- Health & Human Services
- Environmental Health Services
- Shellfish & Surface Water Quality
- Shellfish Program
- Dungeness Bay Commercial Shellfish Downgrade
Dungeness Bay Commercial Shellfish Downgrade
Washington State Department of Health (DOH) monitors marine waters for pollution and evaluates shellfish growing areas in the state to determine their suitability for commercial harvest. DOH classifies growing areas as Approved, Conditionally Approved, Restricted, or Prohibited for commercial harvest based on proximity to pollution sources, marine water sampling results, and other factors. Clean water is essential for safe shellfish harvest, because "filter feeders" such as clams, mussels, oysters, and geoducks accumulate bacteria and viruses as they filter large amounts of water in search of food.
Link to Department of Health Commercial Shellfish Map Viewer:
Current Commercial Shellfish Growing Area Classifications
The map below shows the status of the commercial shellfish downgrade in Dungeness Bay. Clallam County also discourages recreational shellfish harvest from areas that are closed to commercial harvest, because the same health risks apply to recreational and commercial shellfish.
History of Shellfish Downgrades in Dungeness Bay
For years, Dungeness Bay was certified by DOH as Approved for commercial shellfish harvest. Bacterial pollution problems in Dungeness Bay and the lower Dungeness River watershed emerged during the 1990s.
- In 1997, water quality monitoring by DOH showed fecal coliform bacteria counts were increasing near the mouth of the Dungeness River in Dungeness Bay. By the fall of 1997, bacteria levels near the river mouth exceeded the federal limit for fecal coliform.
- Starting in November 1999, Washington State Department of Ecology (Ecology) conducted a series of water quality and stream flow surveys as part of a water cleanup study, also called a Total Maximum Daily Load (TMDL) study. The study area included the lower Dungeness River, Matriotti Creek, Meadowbrook Creek, and other tributaries. Ecology later performed a second fecal coliform TMDL study for Dungeness Bay.
- In 2000, DOH reclassified 300 acres of Dungeness Bay near the mouth of the Dungeness River from Approved to Prohibited year-round for commercial shellfish harvest. The shellfish area was downgraded because fecal coliform levels in the bay did not meet National Shellfish Sanitation Program requirements for water quality in commercial shellfish harvesting areas.
- In 2001, DOH added 100 acres to the closure area.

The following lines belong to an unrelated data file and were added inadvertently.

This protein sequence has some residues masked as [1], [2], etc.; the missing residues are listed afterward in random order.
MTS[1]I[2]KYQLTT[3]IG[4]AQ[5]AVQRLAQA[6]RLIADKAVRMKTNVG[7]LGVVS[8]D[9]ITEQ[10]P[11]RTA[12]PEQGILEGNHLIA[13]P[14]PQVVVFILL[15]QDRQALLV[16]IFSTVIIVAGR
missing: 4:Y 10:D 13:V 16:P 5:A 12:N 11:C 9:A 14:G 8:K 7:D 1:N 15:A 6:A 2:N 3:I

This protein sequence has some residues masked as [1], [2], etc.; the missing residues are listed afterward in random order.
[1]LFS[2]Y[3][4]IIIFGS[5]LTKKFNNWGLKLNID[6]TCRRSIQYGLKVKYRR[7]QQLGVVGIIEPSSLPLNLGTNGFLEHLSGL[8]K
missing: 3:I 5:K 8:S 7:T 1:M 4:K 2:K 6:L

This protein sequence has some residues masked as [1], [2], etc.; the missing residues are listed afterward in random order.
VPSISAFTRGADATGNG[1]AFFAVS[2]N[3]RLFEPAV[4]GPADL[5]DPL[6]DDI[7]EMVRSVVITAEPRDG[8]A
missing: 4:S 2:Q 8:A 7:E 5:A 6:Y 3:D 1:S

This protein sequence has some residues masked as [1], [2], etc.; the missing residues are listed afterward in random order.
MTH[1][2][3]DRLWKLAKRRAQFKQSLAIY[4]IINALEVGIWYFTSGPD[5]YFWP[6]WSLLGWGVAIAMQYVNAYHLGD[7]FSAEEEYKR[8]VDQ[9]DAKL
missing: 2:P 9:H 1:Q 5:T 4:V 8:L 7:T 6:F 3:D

- In 2003, DOH classified the entire inner bay as Conditionally Approved, which means the area is open to commercial shellfish harvest from February through October but closed from November through January. The seasonal closure protects public health from elevated fecal bacteria present in the inner bay during the winter. The Prohibited area near the mouth of the river was enlarged slightly in 2003 and remained closed to commercial harvest year-round.
- In April 2011, DOH upgraded approximately 500 acres of the Dungeness Bay growing area from Prohibited to Conditionally Approved for commercial shellfish harvest.
- In November of 2015, DOH upgraded an additional 688 acres of the Dungeness Bay growing area from Conditionally Approved to Approved and open year round. From the DOH Shellfish Growing Area Reclassification Map you will see that Dungeness Bay has been one of the biggest success stories in Puget Sound during this time.
- In 2016, 272 acres of shellfish growing area just offshore from the Dungeness River mouth were upgraded from “conditionally approved” to “approved.”
- In 2020, 23 acres of shellfish growing area at the mouth of Golden Sands Slough and Cassalary Creek upgraded from "prohibited" to "approved."
The 2011 upgrade is due to improved marine water quality at monitoring stations near the mouth of the Dungeness River and as those trends continued additional upgrades were added. The changes in classification was prompted by the results of a comprehensive review of pollution conditions and water quality data by DOH, and follows years of cleanup actions, monitoring, and public outreach by Clallam County, Clallam Conservation District, the Jamestown S'Klallam Tribe, and other partners. The reclassified area has the same seasonal restriction as inner Dungeness Bay: open to commercial shellfish harvest from February through October but closed from November through January. The tidelands surrounding the mouth of the Dungeness River are still closed to shellfish harvest year-round due to freshwater inputs from the river and Meadowbrook Creek, elevated levels of fecal coliform bacteria in Meadowbrook Creek, and uncertainty about the marine water quality at the mouths of these drainages.